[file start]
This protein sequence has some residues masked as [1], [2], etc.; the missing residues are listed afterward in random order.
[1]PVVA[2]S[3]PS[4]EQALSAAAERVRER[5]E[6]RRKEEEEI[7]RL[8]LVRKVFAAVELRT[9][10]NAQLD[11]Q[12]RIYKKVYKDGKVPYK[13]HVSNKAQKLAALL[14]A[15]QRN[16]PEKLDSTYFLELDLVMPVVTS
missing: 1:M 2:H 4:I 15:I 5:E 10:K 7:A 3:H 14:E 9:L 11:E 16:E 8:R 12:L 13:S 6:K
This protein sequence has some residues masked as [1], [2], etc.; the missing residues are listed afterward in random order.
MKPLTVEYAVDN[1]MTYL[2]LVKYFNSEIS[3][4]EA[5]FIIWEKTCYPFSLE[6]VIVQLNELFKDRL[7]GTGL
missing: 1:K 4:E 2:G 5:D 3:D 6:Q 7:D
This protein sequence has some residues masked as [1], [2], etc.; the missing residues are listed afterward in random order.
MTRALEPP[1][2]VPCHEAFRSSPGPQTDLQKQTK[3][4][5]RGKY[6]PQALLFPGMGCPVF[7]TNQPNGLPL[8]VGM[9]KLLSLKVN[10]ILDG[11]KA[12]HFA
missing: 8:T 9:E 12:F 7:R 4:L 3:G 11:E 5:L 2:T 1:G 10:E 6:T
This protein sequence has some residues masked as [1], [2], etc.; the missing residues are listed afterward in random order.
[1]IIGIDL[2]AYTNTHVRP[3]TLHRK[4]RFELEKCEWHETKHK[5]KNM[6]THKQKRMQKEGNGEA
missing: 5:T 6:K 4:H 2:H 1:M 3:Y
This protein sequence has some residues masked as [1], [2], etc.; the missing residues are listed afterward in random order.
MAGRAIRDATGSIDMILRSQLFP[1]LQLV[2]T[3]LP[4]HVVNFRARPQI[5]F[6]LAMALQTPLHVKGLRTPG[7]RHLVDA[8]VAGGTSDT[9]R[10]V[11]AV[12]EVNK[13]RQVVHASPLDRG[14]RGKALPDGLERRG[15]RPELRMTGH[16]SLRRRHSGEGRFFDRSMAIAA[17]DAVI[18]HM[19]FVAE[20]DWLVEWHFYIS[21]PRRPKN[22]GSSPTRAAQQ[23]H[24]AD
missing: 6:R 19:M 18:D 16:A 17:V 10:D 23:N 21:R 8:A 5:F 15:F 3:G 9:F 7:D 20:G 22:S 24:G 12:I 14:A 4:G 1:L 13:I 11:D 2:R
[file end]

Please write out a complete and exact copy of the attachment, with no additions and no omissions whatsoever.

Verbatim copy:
This protein sequence has some residues masked as [1], [2], etc.; the missing residues are listed afterward in random order.
[1]PVVA[2]S[3]PS[4]EQALSAAAERVRER[5]E[6]RRKEEEEI[7]RL[8]LVRKVFAAVELRT[9][10]NAQLD[11]Q[12]RIYKKVYKDGKVPYK[13]HVSNKAQKLAALL[14]A[15]QRN[16]PEKLDSTYFLELDLVMPVVTS
missing: 1:M 2:H 4:I 15:I 5:E 10:K 7:A 3:H 14:E 9:L 11:E 16:E 8:R 12:L 13:S 6:K
This protein sequence has some residues masked as [1], [2], etc.; the missing residues are listed afterward in random order.
MKPLTVEYAVDN[1]MTYL[2]LVKYFNSEIS[3][4]EA[5]FIIWEKTCYPFSLE[6]VIVQLNELFKDRL[7]GTGL
missing: 1:K 4:E 2:G 5:D 3:D 6:Q 7:D
This protein sequence has some residues masked as [1], [2], etc.; the missing residues are listed afterward in random order.
MTRALEPP[1][2]VPCHEAFRSSPGPQTDLQKQTK[3][4][5]RGKY[6]PQALLFPGMGCPVF[7]TNQPNGLPL[8]VGM[9]KLLSLKVN[10]ILDG[11]KA[12]HFA
missing: 8:T 9:E 12:F 7:R 4:L 3:G 11:E 5:L 2:T 1:G 10:E 6:T
This protein sequence has some residues masked as [1], [2], etc.; the missing residues are listed afterward in random order.
[1]IIGIDL[2]AYTNTHVRP[3]TLHRK[4]RFELEKCEWHETKHK[5]KNM[6]THKQKRMQKEGNGEA
missing: 5:T 6:K 4:H 2:H 1:M 3:Y
This protein sequence has some residues masked as [1], [2], etc.; the missing residues are listed afterward in random order.
MAGRAIRDATGSIDMILRSQLFP[1]LQLV[2]T[3]LP[4]HVVNFRARPQI[5]F[6]LAMALQTPLHVKGLRTPG[7]RHLVDA[8]VAGGTSDT[9]R[10]V[11]AV[12]EVNK[13]RQVVHASPLDRG[14]RGKALPDGLERRG[15]RPELRMTGH[16]SLRRRHSGEGRFFDRSMAIAA[17]DAVI[18]HM[19]FVAE[20]DWLVEWHFYIS[21]PRRPKN[22]GSSPTRAAQQ[23]H[24]AD
missing: 6:R 19:M 18:D 16:A 17:V 10:D 23:N 21:R 8:A 5:F 15:F 3:G 9:F 7:D 20:G 22:S 24:G 12:I 14:A 4:G 1:L 13:I 11:D 2:R